This post is part of a series on bone markers standardization from the Committee on Bone Metabolism of the International Federation of Clinical Chemistry.

How is osteoporosis diagnosed?

Osteoporosis is a systemic skeletal disease characterized by low bone mass and microarchitectural deterioration of bone tissue leading to enhanced bone fragility and a consequent increase in fracture risk. The diagnosis of osteoporosis is made based on a bone density (BMD) T score of -2.5 or lower, or the presence of a minimal-trauma fracture. Blood tests, including bone turnover marker (BTM) measurements, are not required for, nor contribute to, the diagnosis although investigations for secondary causes may include performance of laboratory tests. The decision to institute treatment is aided by absolute fracture risk calculation using algorithms such as FRAX which take into account a number of risk factors including, BMD, age, family history and co-existing diseases. Whilst increased BTM concentrations are associated with a higher fracture risk, they are not included in fracture risk calculations as there is inadequate information on their contribution to risk calculation in addition to those factors already included.

How is osteoporosis treatment monitored?

The aim of osteoporosis treatment is to prevent or reduce the risk of fractures. Treatment efficacy is confirmed by monitoring a surrogate marker such as BMD or BTM. The change in BTM predicts fracture risk independently of and better than change in BMD. BTM show rapid responses to treatment with changes becoming significant within days of initiating parenteral treatment and within weeks to months of starting oral medications.

What BTM are used for monitoring osteoporosis treatment?

The National Bone Health Alliance (NBHA) in the US has endorsed procollagen type I N propeptide (s-PINP), and cross-linked β-isomerized type I collagen C-telopeptide (s-βCTX), in blood as reference standard BTM, in agreement with the International Osteoporosis Foundation (IOF) and the International Federation of Clinical Chemistry and Laboratory Medicine (IFCC). PINP is a marker of bone formation and βCTX is a marker of bone resorption. These are measured by immunoassay either on an automated platform or by manual assay. One marker would be adequate for monitoring therapy. Optimum preanalytic practice would help minimize variability.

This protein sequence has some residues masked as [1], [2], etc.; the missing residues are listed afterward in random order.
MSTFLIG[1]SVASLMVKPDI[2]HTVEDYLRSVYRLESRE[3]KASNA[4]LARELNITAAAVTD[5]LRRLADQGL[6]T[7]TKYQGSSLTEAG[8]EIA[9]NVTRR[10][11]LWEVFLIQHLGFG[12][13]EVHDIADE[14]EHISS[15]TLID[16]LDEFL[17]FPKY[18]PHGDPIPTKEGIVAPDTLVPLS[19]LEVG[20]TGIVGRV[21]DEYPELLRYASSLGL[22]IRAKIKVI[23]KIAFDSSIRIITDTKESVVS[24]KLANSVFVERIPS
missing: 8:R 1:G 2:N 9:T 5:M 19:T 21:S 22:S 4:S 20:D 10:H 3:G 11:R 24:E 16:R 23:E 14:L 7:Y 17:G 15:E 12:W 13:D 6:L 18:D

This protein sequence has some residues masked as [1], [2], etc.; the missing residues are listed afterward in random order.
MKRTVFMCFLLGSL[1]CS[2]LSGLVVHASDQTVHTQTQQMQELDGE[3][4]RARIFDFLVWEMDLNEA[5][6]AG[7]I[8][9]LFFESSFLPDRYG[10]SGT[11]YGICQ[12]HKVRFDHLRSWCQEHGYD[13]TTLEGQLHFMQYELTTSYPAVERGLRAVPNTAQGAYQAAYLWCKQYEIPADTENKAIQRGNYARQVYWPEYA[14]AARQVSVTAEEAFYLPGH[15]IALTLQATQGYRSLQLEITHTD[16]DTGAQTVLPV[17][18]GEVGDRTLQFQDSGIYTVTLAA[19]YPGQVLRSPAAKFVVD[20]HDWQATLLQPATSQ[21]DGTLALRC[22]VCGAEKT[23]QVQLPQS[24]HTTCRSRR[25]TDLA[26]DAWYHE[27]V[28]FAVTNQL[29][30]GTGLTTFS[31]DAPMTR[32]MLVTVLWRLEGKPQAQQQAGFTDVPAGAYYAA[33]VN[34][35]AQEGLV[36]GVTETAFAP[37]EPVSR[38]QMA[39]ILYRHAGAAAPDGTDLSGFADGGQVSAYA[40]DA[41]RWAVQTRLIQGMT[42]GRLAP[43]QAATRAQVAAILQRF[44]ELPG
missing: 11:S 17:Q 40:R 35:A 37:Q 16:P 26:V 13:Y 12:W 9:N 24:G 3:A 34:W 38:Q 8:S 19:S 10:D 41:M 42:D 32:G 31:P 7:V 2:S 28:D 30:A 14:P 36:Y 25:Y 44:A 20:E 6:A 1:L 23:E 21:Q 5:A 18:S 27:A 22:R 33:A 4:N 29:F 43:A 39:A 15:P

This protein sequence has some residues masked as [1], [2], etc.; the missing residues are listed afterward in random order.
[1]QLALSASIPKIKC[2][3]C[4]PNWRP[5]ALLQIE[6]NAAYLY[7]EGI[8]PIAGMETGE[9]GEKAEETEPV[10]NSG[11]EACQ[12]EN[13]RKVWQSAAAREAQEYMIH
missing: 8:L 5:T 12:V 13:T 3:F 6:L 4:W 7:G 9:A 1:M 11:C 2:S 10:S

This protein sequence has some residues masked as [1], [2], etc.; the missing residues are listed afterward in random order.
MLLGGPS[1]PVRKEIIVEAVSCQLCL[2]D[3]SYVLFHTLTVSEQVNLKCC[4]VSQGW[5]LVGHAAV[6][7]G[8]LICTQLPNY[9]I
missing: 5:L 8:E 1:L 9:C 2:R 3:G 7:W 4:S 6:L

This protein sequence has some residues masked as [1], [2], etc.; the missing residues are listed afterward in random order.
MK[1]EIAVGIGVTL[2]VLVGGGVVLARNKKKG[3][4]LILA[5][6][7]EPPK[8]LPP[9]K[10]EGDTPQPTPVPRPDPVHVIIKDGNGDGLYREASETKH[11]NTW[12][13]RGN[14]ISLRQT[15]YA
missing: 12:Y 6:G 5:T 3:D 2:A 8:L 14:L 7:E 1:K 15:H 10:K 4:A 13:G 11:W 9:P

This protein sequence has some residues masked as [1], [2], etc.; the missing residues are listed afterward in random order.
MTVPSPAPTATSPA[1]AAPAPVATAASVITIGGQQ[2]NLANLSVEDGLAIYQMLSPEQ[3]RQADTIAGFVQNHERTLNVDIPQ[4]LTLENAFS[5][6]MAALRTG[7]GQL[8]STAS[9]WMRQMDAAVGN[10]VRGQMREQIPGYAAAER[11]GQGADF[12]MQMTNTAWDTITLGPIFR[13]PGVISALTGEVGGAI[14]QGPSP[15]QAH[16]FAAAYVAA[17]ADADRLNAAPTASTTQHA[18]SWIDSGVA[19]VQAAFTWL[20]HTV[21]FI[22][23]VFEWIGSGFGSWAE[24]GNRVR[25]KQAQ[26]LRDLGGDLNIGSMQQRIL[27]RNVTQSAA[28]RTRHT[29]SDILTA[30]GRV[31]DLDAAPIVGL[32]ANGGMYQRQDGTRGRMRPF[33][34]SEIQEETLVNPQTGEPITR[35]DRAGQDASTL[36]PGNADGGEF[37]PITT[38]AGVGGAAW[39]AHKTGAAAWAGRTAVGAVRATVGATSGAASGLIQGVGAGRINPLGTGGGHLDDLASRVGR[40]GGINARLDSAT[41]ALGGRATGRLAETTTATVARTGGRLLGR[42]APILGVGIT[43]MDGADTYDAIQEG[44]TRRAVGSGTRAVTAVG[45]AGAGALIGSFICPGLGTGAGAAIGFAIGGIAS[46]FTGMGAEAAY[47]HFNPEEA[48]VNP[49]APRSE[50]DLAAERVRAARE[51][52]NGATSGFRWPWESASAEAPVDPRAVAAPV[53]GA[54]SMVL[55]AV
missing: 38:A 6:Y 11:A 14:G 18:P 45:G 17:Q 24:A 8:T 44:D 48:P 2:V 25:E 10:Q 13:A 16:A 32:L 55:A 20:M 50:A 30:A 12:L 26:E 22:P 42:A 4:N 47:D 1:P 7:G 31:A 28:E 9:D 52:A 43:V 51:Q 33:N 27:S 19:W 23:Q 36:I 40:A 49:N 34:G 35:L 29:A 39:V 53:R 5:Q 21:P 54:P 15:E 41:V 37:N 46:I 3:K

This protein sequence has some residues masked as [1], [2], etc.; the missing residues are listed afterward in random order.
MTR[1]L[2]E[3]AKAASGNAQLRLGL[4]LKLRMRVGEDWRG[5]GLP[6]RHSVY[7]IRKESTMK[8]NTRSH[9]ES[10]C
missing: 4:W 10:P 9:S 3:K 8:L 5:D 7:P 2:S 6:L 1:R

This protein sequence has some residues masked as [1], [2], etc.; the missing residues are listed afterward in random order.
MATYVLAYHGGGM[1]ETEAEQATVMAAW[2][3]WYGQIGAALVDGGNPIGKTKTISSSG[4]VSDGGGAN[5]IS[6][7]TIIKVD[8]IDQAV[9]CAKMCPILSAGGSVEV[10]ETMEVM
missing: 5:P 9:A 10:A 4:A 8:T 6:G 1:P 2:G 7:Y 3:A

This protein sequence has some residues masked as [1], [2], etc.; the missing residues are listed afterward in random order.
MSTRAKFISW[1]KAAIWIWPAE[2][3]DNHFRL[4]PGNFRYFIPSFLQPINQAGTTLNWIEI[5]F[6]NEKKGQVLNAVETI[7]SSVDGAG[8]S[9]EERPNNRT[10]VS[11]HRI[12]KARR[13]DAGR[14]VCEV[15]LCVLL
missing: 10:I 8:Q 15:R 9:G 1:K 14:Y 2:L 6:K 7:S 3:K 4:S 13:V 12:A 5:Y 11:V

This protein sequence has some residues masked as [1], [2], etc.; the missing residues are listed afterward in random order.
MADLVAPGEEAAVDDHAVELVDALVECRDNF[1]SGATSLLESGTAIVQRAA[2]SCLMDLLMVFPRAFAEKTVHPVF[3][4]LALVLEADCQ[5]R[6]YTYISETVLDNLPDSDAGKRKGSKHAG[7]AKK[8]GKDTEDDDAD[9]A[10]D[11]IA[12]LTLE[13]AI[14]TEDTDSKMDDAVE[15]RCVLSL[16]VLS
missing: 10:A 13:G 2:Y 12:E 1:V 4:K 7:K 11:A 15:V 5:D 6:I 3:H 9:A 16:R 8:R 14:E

What treatment targets are recommended?

When monitoring anti-resorptive therapy (bisphosphonates, denosumab) for osteoporosis, a decrease from baseline greater than the reference change value, >20% for PINP ( >10ug/L) or 30% for CTX (>100ng/L) confirms response to therapy. In addition, an absolute value lower than the premenopausal median for the marker (35ug/L for PINP) and <280ng/L for CTX (the latter varies somewhat depending on the CTX assay) is considered the target for treatment. BTM may also be used during a drug holiday period, to help guide reinitiate therapy when BTM increase after cessation of antiresorptive therapy. With anabolic therapy such as teriparatide, the formation marker PINP is used, with an increase >10ug/L considered to indicate response although in most cases PINP increases by > 100%.

How about BTM use in other metabolic bone diseases?

Bone specific alkaline phosphatase (BALP) is the recommended BTM for monitoring metabolic bone disease of chronic kidney disease (CKD-MBD) in addition to parathyroid hormone (PTH). For the diagnosis and monitoring of Paget’s disease of bone, total alkaline phosphatase (ALP) is adequate in most cases. For localized (monostotic disease) where total ALP is not sensitive enough, BALP or PINP may be used.


  1. Bauer D, et al. National Bone Health Alliance Bone Turnover Marker Project: current practices and the need for US harmonization, standardization, and common reference ranges. Osteoporos Int 2012;23:2425–33.
  2. Szulc P, et al; National Bone Health Alliance Bone Turnover Marker Project. Use of CTX-I and PINP as bone turnover markers: National Bone Health Alliance recommendations to standardize sample handling and patient preparation to reduce pre-analytical variability. Osteoporos Int 2017;28:2541–56.
  3. Watts NB, et al. American Association of Clinical Endocrinologists medical guidelines for clinical practice for the diagnosis and treatment of postmenopausal osteoporosis. Endocr Pract 2010;16(suppl 3):1–37.
  4. Cavalier E, et al. European Biological Variation Study (EuBIVAS): within- and between-subject biological variation estimates of β-isomerized C-terminal telopeptide of type I collagen (β-CTX), N-terminal propeptide of type I collagen (PINP), osteocalcin, intact fibroblast growth factor 23 and uncarboxylated-unphosphorylated matrix-Gla protein-a cooperation between the EFLM Working Group on Biological Variation and the International Osteoporosis Foundation-International Federation of Clinical Chemistry Committee on Bone Metabolism. Osteoporos Int. 2020;31(8):1461-70.